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X-Men‘ 97 has now concluded its stunning first season, and those ten episodes highlighted the best and worst of Magneto — a man who’s been both the X-Men‘s nemesis and leader.

Introduced at the very beginning of X-Men in Stan Lee and Jack Kirby‘s 1963 debut issue, the “Master of Magnetism” has changed a lot in his sixty years of existence. What remains consistent is how he fights for beleaguered mutants against humanity, among whom there are no innocents, he argues. Chris Claremont, writer of X-Men for 16 years, revamped Magneto into an anti-hero whose misanthropy and militancy came from surviving the Holocaust.

Since then, Magneto has existed on the thin line between tyrant and revolutionary, with different creators pulling him to different sides in an endless cycle. X-Men ’97 features him traversing both ends. He starts the show having inherited stewardship of the X-Men from his best frenemy, Charles Xavier. After the mutant nation of Genosha is wiped out, he returns to believing that tolerance of humans is mutant extinction. By the season’s end, Xavier brings him back around.

There’s a feeling of competition between American superhero comics and shonen manga in fan circles (egged on by memes). Still, both use the same medium to tell adventurous, high-stakes stories. There’s plenty of room to put them in conversation. One manga character cut from the same cloth as Magneto is Scar from Hiromu Arakawa‘s Fullmetal Alchemist, an unsung hero — even by his creator.


Fullmetal Alchemist is, no surprise, about alchemists, and the story questions their responsibility. Knowledge is literally power in the land of Amestris. The Fullmetal Alchemist himself, Edward Elric, says in Chapter 1 that alchemy, rearranging the matter of the world to one’s own will, is like godship. If alchemists claim they can challenge God, then, of course, some would see that as heretical.

Enter Scar, introduced in Fullmetal Alchemist Chapter 5 as a religious fanatic who intends to kill every godless alchemist he meets. Since Scar thinks he knows the will of God, then he can act as its instrument, even lethally. This is motivation enough, but Arakawa doesn’t stop there; Chapter 7 reveals that Scar’s people, the Ishvalans, believed alchemy was blasphemous in the eyes of their creator deity.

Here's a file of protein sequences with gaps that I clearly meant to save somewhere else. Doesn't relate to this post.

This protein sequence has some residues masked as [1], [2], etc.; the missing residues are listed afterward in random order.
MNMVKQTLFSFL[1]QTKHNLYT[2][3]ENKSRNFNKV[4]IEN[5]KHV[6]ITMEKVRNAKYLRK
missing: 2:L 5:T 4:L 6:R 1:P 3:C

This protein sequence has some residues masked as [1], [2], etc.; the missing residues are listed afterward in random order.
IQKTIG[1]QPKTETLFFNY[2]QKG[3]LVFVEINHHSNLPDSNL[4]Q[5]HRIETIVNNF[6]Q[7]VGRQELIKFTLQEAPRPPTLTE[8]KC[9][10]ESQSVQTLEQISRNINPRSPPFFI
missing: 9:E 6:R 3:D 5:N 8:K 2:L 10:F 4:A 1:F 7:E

Those fears were confirmed after the Amestrian military invaded their land and massacred them with an army of State Alchemists. In retaliation, Scar murders State Alchemists not just for their heresy but to kill them like they killed his brothers and sisters. Once more, this is fantastic worldbuilding; alchemy is a fact of life in Amestris, so its use as a weapon and philosophical spurnings of it would follow, like the science of our world.

It’s easy to compare Scar and Magneto. Both belong to a religious minority and survived a genocide of said group. While Scar retains his beliefs, Magneto does not — “I turned my back on God forever,” he says in Uncanny X-Men #150 (by Claremont and Dave Cockrum), the defining issue that revitalized his character. While Scar believes he is the hand of God and Magneto feels he can’t rely on any such hand after his torturous childhood, both refuse to take organized oppression lying down.

Uncanny X-Men #150, Magneto’s holocaust backstory.
Art by Dave Cockrum

Both men lead violent crusades because the world taught them there is no other way to change it. Their powers reflect their intent to change the world with force; Magneto’s hands can bend metal without moving, while Scar’s right arm is tattooed with alchemic symbols of destruction he can use to eviscerate those in his path.